Ankylosing spondylitis (AS) is a type of inflammatory arthritis that can cause symptoms such as fatigue, joint pain, and stiffness. Doctors may suggest lifestyle changes or medications to manage fatigue due to AS.

AS typically causes inflammation of the spine’s ligaments and joints. Pain and stiffness in the joints may worsen over time, leading to vertebrae fusion.

The inflammation AS causes can be widespread, which means a person can experience symptoms in other areas of the body. One common symptom is fatigue — an extreme feeling of tiredness.

However, certain lifestyle changes may help a person limit and manage fatigue from AS. Medications to treat AS — including systemic therapies, which help reduce inflammatory activity in the body — may also relieve symptoms.

This article explores methods to manage fatigue due to AS, including lifestyle changes and medications that may help.

Certain lifestyle changes may help a person with AS manage fatigue and promote overall health. The following habits may reduce symptoms:

  • Getting enough rest: Most adults should get at least 7 hours of sleep per night. Some may need more sleep to feel rested. Taking short breaks to rest throughout the day may also help reduce fatigue.
  • Exercising regularly: Regular physical activity may help improve strength and mobility, sleep quality, and energy levels in AS. A doctor or physical therapist can recommend low impact exercises that are safe for people with this condition.
  • Eating a well-balanced diet: Following a diet rich in lean proteins, healthy fats, whole grains, vegetables, and fruits is important for meeting the body’s nutritional needs.
  • Managing weight: Excess weight puts strain on the joints, which may increase pain and fatigue. A doctor or registered dietitian may recommend changes to a person’s diet or exercise habits to manage their weight, if necessary.
  • Avoiding smoking: A 2020 review linked smoking to increased fatigue, spinal pain, and risk of AS progression. A doctor can recommend resources to help a person reduce or quit smoking.
  • Limiting alcohol: Alcohol consumption can contribute to fatigue and may raise the risk of AS progression. If someone finds it difficult to limit their alcohol consumption, a doctor may refer them to a substance misuse counselor.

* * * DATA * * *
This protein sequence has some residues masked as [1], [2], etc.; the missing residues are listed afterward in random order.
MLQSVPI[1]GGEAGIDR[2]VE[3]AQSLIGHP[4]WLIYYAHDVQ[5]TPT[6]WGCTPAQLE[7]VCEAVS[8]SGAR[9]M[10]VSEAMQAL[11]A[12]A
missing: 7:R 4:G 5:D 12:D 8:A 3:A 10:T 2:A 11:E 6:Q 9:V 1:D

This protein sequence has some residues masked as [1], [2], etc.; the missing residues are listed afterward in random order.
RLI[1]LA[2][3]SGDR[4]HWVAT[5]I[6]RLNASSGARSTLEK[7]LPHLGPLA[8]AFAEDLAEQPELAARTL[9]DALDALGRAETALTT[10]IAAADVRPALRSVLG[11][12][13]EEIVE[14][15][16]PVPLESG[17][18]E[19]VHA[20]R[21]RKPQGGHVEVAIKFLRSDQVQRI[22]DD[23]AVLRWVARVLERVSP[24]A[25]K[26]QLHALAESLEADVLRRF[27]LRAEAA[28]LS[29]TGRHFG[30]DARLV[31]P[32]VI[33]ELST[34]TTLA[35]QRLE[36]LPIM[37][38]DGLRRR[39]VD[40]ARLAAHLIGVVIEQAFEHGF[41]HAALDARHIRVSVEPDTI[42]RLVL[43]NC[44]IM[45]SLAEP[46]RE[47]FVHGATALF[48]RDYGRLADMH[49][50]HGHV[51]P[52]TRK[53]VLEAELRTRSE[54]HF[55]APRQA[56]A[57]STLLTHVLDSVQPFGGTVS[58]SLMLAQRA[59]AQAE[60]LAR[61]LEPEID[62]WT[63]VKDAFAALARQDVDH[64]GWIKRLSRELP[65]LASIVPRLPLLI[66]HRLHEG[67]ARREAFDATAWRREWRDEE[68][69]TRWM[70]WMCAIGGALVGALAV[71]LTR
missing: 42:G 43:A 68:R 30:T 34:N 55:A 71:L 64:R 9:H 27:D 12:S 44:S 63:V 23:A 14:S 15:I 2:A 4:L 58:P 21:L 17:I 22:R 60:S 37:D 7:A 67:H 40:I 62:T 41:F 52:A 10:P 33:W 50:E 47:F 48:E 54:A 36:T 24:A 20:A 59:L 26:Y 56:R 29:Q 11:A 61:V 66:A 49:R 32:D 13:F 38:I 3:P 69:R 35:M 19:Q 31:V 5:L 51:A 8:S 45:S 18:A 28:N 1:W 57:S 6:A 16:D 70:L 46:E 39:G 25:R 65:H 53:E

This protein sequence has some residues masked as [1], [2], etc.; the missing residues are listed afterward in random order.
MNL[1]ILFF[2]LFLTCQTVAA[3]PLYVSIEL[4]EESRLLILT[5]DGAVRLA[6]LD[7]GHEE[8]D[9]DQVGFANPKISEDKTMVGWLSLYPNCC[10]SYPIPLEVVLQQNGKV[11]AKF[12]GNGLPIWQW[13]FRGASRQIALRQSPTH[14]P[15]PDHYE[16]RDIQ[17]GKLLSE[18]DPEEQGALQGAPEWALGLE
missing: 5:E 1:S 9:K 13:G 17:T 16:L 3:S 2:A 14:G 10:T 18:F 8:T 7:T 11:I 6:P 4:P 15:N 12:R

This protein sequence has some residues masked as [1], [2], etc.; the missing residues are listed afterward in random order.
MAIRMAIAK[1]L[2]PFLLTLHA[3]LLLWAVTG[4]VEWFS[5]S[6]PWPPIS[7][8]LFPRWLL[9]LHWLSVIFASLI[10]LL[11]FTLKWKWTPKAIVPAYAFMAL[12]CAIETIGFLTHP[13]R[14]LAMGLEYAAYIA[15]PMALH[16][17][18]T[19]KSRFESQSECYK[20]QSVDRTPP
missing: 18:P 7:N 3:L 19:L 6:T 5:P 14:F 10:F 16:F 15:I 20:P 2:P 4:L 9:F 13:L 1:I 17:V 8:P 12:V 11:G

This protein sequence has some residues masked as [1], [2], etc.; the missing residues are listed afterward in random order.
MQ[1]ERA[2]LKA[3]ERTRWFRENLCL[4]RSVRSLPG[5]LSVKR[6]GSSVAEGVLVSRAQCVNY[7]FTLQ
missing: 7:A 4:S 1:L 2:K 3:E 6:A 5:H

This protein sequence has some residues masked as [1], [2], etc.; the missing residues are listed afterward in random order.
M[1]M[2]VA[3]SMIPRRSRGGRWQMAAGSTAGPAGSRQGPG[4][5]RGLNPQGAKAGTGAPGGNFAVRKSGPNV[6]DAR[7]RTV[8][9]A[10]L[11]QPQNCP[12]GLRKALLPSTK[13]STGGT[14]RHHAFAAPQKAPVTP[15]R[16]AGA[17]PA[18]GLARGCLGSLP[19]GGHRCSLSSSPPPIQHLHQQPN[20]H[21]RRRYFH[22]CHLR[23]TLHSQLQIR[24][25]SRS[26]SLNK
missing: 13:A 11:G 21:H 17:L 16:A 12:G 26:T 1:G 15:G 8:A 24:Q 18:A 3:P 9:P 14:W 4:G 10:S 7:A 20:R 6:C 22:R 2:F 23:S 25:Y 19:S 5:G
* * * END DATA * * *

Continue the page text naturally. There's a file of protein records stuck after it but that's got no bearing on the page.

• Managing stress: Taking steps to limit or avoid sources of stress may help reduce fatigue and improve quality of life. A person may also find it helpful to practice relaxation techniques such as meditation or rhythmic breathing.
  • Addressing mental health conditions: People with AS have an increased risk of depression and anxiety, which may contribute to fatigue. A doctor may prescribe a combination of medication and counseling to treat mental health conditions.

A person can speak with a doctor to learn more about healthy lifestyle habits for AS.

The 2019 guidelines from the American College of Rheumatology, Spondylitis Association of America, and Spondyloarthritis Research and Treatment Network recommend nonsteroidal anti-inflammatory drugs (NSAIDs) as the first-line treatment for AS.

A doctor may prescribe other systemic treatments if NSAIDs alone are not enough to manage AS. Systemic treatments reduce inflammation throughout the body and, in turn, may relieve fatigue and other symptoms.

Multiple systemic treatments are available for AS, including:

Biologics and biosimilars

Biologics are a type of disease-modifying antirheumatic drugs that can help reduce inflammation. A doctor may prescribe the following biologics for someone with AS:

In some cases, a doctor or pharmacist may recommend a biosimilar medication instead of the original biologic. A biosimilar is highly similar to the original biologic. It provides the same safety and effectiveness but often costs less.

Biosimilars are available for the following TNF-alpha inhibitors:

  • adalimumab
  • etanercept
  • infliximab

A person should inform a doctor if treatment does not improve their symptoms. The doctor may recommend a change to their treatment plan. Some people may need to try multiple systemic treatments before finding one that works.